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What was the first computer to win a chess match against a world champion (under regular time constraints)?

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IBM’s Deep Blue system defeated its first world chess champion on February 10, 1996, when Garry Kasparov lost the first game of a six-game match (he won three and drew the other two games).

More than a year later in May 1997, Kasparov narrowly lost his six-game rematch against an upgraded version of the machine and went as far as accusing IBM of cheating. Big Blue denied the claims, refused a follow-up rematch and retired the system.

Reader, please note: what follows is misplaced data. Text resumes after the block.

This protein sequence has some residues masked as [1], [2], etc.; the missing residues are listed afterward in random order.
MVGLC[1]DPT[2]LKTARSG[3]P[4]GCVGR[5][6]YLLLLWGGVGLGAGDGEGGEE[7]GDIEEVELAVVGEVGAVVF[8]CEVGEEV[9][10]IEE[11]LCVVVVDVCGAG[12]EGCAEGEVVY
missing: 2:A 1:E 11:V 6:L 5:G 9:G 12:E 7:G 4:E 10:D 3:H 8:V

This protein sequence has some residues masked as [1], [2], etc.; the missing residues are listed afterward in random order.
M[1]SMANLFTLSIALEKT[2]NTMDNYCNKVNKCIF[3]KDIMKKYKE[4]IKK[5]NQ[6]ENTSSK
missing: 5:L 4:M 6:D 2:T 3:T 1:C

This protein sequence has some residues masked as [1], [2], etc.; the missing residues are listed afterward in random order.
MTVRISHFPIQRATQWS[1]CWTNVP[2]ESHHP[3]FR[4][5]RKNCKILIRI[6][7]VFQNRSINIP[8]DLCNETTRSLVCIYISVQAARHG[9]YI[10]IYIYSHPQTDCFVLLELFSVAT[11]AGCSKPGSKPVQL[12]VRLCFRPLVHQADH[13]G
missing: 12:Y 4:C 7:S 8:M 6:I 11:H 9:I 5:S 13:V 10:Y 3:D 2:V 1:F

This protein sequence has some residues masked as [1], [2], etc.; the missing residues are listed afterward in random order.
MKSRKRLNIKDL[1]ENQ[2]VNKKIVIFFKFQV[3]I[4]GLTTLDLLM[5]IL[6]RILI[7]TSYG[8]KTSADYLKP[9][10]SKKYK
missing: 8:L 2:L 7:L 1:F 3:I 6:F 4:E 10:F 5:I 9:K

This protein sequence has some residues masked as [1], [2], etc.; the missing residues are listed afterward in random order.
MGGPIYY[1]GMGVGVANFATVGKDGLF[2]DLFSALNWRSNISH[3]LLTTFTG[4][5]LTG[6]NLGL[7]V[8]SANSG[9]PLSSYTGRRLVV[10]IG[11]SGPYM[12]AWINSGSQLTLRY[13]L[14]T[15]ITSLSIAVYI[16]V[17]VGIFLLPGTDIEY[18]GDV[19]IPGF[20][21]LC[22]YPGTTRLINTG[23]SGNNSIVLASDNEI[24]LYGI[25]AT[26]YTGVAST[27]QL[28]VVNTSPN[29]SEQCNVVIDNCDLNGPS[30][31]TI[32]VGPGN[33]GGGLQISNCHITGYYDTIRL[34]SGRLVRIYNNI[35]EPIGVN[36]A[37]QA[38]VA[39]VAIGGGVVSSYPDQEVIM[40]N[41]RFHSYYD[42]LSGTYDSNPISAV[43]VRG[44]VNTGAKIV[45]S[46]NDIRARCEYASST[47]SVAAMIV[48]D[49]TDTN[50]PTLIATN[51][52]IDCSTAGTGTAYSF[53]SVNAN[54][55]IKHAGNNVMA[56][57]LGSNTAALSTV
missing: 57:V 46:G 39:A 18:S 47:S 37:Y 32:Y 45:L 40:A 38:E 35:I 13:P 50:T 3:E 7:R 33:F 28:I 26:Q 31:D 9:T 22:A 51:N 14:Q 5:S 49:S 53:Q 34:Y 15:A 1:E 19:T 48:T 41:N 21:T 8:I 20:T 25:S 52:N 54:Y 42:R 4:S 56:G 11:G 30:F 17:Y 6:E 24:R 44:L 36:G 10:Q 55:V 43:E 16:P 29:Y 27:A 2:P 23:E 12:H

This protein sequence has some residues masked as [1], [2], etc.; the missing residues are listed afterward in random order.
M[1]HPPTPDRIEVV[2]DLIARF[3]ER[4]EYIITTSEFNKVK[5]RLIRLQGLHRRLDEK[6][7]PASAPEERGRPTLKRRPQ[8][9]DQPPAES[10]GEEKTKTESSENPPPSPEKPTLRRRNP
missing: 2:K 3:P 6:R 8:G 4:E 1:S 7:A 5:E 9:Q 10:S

Development for Deep Blue began in 1985 with the ChipTest project at Carnegie Mellon University. The system relied largely on brute force computing power to play chess. It was a massively parallel, RS/6000 SP Thin P2SC-based system with 30 nodes, each containing a 120MHz P2SC microprocessor enhanced with 480 special purpose VLSI chess chips. Deep Blue’s chess-playing program was written in C, running under the AIX operating system.

During its rematch with Kasparov in 1997, Deep Blue was capable of evaluating 200 million positions per second, twice as fast as the 1996 version, and was at the time the world’s 259th most powerful supercomputer.

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